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Potential Federal Tax Changes: What May Be Coming

Posted on September 24, 2021

On September 13, 2021 the U.S. House Ways and Means Committee (the “Committee”) announced their proposed plan and legislative text for the 2022 Budget Reconciliation Bill (the “Plan”).

Budget reconciliation is the process of expediting the passage of fiscal legislation by U.S. Congress. Unlike typical federal legislation, budget reconciliation bills only require a simple majority of the U.S. Senate (51 votes) to pass and reach the President’s desk for enactment.

This past August, the U.S. Senate approved a budget resolution to begin the process of preparing the 2022 Budget Reconciliation Bill to fund a proposed $3.5 trillion federal budget. In order to fund the proposed $3.5 trillion federal budget, the Committee’s Plan includes numerous federal tax changes, including the pertinent modifications highlighted here:

Long Term Capital Gains

The Plan proposes an amendment to the Section 1(h)(1)(D) of the Internal Revenue Code to increase the top long term capital gains rate from 20% to 25%. The new long term capital gains rate will be effective and applicable to gains realized after September 13, 2021.

Federal Estate and Gift Tax

Currently, a person can pass $11.7 million free of federal estate and gift tax. This exclusion amount is adjusted every year for inflation.

The Plan includes an amendment to Section 2010(c)(3) of the Internal Revenue Code which strikes the provision that allowed for a temporary increase in the basic exclusion amount from $5 million to $10 million. Consequently, if the proposed legislation is enacted, the exclusion against estate and gift tax would go from $11.7 million back to the 2010 amount of $5 million per person, adjusted for inflation. The reduction in the unified exclusion would be effective January 1, 2022 and would be approximately $6 million.

Negative Tax Treatment of Grantor Trusts

Grantor trusts are recognized for federal estate tax purposes but disregarded for income tax purposes. Grantor trusts allow assets to appreciate outside of the grantor’s estate, with the income being taxed to the grantor as opposed to being subject to the compressed income tax brackets of trusts. The Plan brings the assets of a grantor trust back into the grantor’s taxable estate when the grantor is deemed the owner of the trust.

Currently, a grantor can sell assets (for example, stock in a closely-held business) to a grantor trust in exchange for a promissory note, which “freezes” the value of the grantor’s estate. Because grantor trust are disregarded for income tax purposes, there is not a recognition of capital gain on the sale to the trust. The Plan seeks to treat the sale between the grantor and the grantor trust the same as if the grantor sold the assets to a third party, meaning that the sale to the grantor trust would likely result in capital gain recognition.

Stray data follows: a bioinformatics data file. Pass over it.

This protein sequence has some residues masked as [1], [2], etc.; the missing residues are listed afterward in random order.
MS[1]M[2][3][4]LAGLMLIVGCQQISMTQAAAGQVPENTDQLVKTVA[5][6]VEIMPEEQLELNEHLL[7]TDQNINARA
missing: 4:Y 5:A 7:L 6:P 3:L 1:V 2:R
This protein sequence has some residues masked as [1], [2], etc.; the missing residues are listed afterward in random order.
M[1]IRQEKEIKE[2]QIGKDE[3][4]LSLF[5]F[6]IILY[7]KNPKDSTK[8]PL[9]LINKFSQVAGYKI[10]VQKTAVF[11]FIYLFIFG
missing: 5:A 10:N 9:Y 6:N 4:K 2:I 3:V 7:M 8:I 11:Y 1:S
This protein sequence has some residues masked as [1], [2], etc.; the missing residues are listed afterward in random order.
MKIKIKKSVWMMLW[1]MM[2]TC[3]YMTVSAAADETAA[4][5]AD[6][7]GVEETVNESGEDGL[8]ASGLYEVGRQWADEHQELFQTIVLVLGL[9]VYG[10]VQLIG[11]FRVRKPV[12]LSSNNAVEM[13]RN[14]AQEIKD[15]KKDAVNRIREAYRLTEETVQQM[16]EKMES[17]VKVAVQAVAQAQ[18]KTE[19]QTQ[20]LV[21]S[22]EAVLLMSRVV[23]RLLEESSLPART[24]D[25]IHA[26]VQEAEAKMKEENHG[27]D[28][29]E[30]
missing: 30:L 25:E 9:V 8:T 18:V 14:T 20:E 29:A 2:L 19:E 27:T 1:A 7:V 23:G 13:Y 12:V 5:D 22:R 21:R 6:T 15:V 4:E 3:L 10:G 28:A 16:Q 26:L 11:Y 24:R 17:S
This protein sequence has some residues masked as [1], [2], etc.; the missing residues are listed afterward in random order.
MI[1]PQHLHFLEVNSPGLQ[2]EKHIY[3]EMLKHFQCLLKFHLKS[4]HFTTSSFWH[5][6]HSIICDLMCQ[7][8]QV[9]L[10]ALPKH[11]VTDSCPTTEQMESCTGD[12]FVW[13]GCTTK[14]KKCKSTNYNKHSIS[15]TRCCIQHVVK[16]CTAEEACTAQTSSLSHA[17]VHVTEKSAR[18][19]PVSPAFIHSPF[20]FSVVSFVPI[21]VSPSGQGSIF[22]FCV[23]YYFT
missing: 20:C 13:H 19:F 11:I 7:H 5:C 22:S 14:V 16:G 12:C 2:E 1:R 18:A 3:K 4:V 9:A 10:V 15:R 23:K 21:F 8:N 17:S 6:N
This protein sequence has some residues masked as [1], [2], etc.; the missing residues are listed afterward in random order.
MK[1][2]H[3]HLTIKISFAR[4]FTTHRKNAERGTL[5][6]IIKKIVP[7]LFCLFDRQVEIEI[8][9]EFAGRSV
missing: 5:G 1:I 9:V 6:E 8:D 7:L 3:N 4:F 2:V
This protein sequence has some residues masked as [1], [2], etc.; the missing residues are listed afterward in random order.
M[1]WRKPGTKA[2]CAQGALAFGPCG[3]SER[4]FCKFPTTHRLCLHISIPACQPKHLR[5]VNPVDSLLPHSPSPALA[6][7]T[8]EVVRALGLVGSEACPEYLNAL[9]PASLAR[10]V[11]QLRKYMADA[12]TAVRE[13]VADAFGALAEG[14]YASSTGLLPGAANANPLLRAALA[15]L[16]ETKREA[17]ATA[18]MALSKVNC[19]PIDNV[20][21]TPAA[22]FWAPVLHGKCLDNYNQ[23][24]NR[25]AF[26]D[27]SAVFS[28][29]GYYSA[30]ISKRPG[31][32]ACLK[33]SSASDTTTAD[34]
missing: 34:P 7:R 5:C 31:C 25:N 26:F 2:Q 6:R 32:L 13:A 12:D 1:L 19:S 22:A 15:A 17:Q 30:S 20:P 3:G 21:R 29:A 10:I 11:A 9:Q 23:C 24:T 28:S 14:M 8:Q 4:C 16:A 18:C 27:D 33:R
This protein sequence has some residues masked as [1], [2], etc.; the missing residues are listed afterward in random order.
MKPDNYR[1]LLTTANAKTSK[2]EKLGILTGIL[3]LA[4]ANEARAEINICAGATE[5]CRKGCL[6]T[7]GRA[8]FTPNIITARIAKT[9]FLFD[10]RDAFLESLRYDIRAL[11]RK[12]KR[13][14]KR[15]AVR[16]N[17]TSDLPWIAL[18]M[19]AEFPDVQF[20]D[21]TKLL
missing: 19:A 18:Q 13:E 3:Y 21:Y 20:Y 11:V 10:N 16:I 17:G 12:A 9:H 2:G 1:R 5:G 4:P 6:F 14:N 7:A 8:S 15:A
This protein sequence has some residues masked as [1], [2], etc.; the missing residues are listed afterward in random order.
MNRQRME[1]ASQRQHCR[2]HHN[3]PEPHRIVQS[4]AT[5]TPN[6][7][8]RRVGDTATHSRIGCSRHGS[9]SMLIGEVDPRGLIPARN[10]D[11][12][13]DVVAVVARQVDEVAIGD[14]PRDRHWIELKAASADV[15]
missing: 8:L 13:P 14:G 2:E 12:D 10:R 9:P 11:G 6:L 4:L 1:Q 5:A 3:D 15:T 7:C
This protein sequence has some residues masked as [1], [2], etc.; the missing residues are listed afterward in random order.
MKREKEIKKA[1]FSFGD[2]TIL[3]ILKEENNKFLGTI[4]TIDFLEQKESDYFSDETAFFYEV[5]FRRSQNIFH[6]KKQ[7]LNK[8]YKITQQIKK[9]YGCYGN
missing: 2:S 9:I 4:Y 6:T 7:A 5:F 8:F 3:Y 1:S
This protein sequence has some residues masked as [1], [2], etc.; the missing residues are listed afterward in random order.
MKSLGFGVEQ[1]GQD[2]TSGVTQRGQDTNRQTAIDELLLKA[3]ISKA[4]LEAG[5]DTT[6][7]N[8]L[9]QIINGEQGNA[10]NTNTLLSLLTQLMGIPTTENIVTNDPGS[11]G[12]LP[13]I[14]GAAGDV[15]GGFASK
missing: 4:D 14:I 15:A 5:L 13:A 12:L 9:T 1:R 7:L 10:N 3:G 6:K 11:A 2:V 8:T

Unlike the change to the estate and gift tax exclusion, the proposed changes to the tax treatment of grantor trusts will become effective immediately upon the proposed legislation being enacted into law. Grantor trusts created and funded prior to effective date will be grandfathered, however, the trusts cannot be adjusted and no contributions can be made to the trusts after the proposed legislation is enacted. This is significant because most life insurance trusts are grantor trusts.

Increase of the Corporate Tax Rate

The Committee has included in its Plan a modification to the corporate tax rate structure that will be applied as follows:

  • 18% on the first $400,000 of corporate income;
  • 21% on corporate income up to $5 million; and
  • a rate of 26.5% on corporate income thereafter.

The benefit of the foregoing graduated rate is not applicable to corporations receiving income in excess of $10 million.

Increase in the Top Marginal Individual Income Tax Rate

The Plan will increase the top marginal individual income tax rate to 39.6%.

The top marginal individual income tax rate applies to taxable income over $450,000, to heads of households with taxable income over $425,000, to unmarried individuals with taxable income over $400,000, to married individuals filing separate returns with taxable income over $225,000, and to estates and trusts with taxable income over $12,500. The new top marginal individual income tax rate is proposed to be effective for taxable years after December 31, 2021.

2022 Budget Reconciliation Bill may be enacted “as is” or will be subject to further modifications in both the U.S. House of Representatives and Senate. However, it is important to be aware of all of the proposed changes above for future tax planning purposes.

If you have questions about how this update and how it could affect your business or estate plan, please contact your Knox Law attorney or call us at 814-459-2800.

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